Rather than just a general sense of who you want to interact with, make an actual list of 5-10 accounts that you’re going to start interacting with. They don’t necessarily need to be your target audience but have a shared community that you would like to introduce yourself to.

Avoid short and spammy comments

There is no shortcut to creating comments of value. It actually takes time and we would be foolish to think that we can skip this. So actually watch/read/think about the content you’ve just seen and then add your perspective.

Write a whole sentence or even a paragraph and you’ll instantly jump to the attention of those who scroll.

Be genuine, positive and personal

Say thank you for sharing. Tag the account in question (it may notify them which is an added advantage). Use first names where you can as well as emojis.

If you’re a church or a business then you need to decide your approach in how you personalise things. You can sign off as a volunteer name or you can simply be the brand itself. Just be consistent.

Write something that you loved about the content. Or a question that you have about it. Make it clean, simple and just genuine interaction. Enjoy the process of talking to people.

Focus on being helpful above all

Don’t copy and paste comments all over different accounts. You need to personalise your approach. One of the ways you can do this is by actually responding to other people who comment as well as the account holder.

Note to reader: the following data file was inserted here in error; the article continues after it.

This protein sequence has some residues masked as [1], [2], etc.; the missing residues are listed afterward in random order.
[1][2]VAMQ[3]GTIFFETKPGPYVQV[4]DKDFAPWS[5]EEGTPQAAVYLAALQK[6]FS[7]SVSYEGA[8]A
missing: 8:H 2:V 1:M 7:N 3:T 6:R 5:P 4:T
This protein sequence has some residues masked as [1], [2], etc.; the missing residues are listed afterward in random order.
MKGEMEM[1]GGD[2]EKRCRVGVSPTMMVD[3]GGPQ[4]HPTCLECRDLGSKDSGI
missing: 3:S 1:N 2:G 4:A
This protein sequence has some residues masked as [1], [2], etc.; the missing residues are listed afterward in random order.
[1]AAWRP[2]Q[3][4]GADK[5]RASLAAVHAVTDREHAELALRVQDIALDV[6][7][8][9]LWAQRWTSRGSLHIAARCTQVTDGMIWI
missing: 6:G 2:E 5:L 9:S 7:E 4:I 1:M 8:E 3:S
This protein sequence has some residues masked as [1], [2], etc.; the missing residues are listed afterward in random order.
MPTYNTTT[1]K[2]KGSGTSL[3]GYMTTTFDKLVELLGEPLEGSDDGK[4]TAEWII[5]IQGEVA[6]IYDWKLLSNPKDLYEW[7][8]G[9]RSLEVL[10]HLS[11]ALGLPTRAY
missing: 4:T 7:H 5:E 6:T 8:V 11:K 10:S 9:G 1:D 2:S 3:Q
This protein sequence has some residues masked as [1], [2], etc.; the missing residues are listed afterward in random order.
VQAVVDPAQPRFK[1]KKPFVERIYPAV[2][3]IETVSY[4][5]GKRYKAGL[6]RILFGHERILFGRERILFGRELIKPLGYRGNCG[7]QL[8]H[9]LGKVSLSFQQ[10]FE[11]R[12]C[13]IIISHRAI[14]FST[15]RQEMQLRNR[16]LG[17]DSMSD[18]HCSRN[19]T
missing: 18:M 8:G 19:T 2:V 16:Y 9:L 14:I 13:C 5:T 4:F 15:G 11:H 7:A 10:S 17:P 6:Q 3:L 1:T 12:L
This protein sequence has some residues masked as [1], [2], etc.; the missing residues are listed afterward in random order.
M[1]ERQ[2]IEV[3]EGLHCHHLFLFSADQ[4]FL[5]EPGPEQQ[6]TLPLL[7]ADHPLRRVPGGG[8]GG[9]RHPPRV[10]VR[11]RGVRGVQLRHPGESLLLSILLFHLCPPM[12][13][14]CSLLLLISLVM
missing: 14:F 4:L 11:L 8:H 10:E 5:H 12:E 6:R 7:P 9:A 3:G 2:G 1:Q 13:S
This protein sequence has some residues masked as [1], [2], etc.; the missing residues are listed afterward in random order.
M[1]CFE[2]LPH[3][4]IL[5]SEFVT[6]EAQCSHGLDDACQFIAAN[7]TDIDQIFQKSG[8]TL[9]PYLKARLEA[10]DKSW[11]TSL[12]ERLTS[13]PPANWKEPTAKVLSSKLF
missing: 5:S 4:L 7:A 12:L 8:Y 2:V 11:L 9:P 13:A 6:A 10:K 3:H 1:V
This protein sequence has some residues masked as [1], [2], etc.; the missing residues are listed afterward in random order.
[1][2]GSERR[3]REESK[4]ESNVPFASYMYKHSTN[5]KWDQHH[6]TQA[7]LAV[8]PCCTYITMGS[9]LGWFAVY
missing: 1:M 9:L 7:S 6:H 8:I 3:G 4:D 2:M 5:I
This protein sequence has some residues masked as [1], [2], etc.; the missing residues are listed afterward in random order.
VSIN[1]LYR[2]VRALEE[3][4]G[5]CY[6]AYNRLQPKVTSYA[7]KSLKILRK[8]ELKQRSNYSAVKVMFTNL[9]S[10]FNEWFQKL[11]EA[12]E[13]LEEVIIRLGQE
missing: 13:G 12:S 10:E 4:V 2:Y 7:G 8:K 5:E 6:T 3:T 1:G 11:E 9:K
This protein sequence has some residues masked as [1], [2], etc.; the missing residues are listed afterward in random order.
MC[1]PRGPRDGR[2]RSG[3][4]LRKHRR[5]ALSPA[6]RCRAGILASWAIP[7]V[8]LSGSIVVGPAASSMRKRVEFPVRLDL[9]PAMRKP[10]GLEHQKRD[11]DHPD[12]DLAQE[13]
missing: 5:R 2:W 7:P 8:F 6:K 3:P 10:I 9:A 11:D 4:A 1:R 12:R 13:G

If you take the time to answer questions others may have, you’ll find them trickling through to follow you.

Allocate time for commenting

After reading above, you may be realising that commenting on Instagram is actually proper work. It requires energy, time, effort, thought and heart to succeed. So instead of checking Instagram every 20 minutes, why don’t you allocate a proper session (30-60 minutes) where you are active in conversation and community. Use the power of batching to help supersize your productivity in this area.

We all know a fake spammy comment when we see one. So don’t be a robot – bring your humanity to the equation and watch and see as people will interact with you and become part of your community too.

The Sticky Social Content Formula

A comprehensive online course for church leaders & teams exploring how to leverage social media to help fulfil their mission. This is all about learning how to reach more people and see more impact in the digital space. Get your digital copy today.

Discover more

How to have a healthier relationship with your phone

Let’s be honest, many of us are addicted to our devices. The compulsion to check the notification. The rinse and repeat cycle of app checking. Just one more hilarious short form piece of video content.

You’re not alone – this stuff is designed to be addictive and it takes strong discipline to survive in the 21st century (without becoming a hermit).

But the easiest way to create discipline is simply to change the design of your environment.

So how do we have a healthier relationship with our phones?

1. Leave it in a drawer at the end of the work day